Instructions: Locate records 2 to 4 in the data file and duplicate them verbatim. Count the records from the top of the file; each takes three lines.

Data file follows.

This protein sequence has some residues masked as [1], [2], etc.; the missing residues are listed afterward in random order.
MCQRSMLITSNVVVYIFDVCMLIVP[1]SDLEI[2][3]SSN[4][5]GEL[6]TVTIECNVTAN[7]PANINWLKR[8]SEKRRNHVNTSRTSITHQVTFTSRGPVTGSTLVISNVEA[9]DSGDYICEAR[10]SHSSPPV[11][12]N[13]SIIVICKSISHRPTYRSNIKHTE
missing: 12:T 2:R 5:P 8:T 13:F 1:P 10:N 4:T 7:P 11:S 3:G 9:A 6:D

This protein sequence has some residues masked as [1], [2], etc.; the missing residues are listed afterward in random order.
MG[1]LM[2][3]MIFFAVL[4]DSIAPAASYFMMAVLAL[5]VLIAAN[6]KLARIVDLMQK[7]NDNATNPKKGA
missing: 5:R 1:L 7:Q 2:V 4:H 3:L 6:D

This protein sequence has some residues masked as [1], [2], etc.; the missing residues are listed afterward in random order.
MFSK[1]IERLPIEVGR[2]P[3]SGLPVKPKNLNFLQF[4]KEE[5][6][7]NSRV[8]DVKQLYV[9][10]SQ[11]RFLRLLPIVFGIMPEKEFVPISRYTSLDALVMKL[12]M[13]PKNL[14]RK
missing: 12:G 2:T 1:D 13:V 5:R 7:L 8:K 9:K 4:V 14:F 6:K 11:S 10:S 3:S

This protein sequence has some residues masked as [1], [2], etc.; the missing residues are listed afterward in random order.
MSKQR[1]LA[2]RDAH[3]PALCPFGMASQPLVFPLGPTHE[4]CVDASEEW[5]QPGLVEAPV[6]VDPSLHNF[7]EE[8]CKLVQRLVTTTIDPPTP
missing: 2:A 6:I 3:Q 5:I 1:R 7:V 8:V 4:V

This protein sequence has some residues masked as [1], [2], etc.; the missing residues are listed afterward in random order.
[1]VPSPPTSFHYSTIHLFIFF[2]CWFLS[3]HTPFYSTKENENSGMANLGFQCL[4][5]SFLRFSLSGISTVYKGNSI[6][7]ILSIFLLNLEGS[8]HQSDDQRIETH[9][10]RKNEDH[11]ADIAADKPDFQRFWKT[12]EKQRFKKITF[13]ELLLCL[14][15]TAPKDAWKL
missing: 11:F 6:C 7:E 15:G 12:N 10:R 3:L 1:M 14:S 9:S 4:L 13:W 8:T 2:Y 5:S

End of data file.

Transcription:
This protein sequence has some residues masked as [1], [2], etc.; the missing residues are listed afterward in random order.
MG[1]LM[2][3]MIFFAVL[4]DSIAPAASYFMMAVLAL[5]VLIAAN[6]KLARIVDLMQK[7]NDNATNPKKGA
missing: 5:R 1:L 7:Q 2:V 4:H 3:L 6:D

This protein sequence has some residues masked as [1], [2], etc.; the missing residues are listed afterward in random order.
MFSK[1]IERLPIEVGR[2]P[3]SGLPVKPKNLNFLQF[4]KEE[5][6][7]NSRV[8]DVKQLYV[9][10]SQ[11]RFLRLLPIVFGIMPEKEFVPISRYTSLDALVMKL[12]M[13]PKNL[14]RK
missing: 12:G 2:T 1:D 13:V 5:R 7:L 8:K 9:K 4:V 14:F 6:K 11:S 10:S 3:S

This protein sequence has some residues masked as [1], [2], etc.; the missing residues are listed afterward in random order.
MSKQR[1]LA[2]RDAH[3]PALCPFGMASQPLVFPLGPTHE[4]CVDASEEW[5]QPGLVEAPV[6]VDPSLHNF[7]EE[8]CKLVQRLVTTTIDPPTP
missing: 2:A 6:I 3:Q 5:I 1:R 7:V 8:V 4:V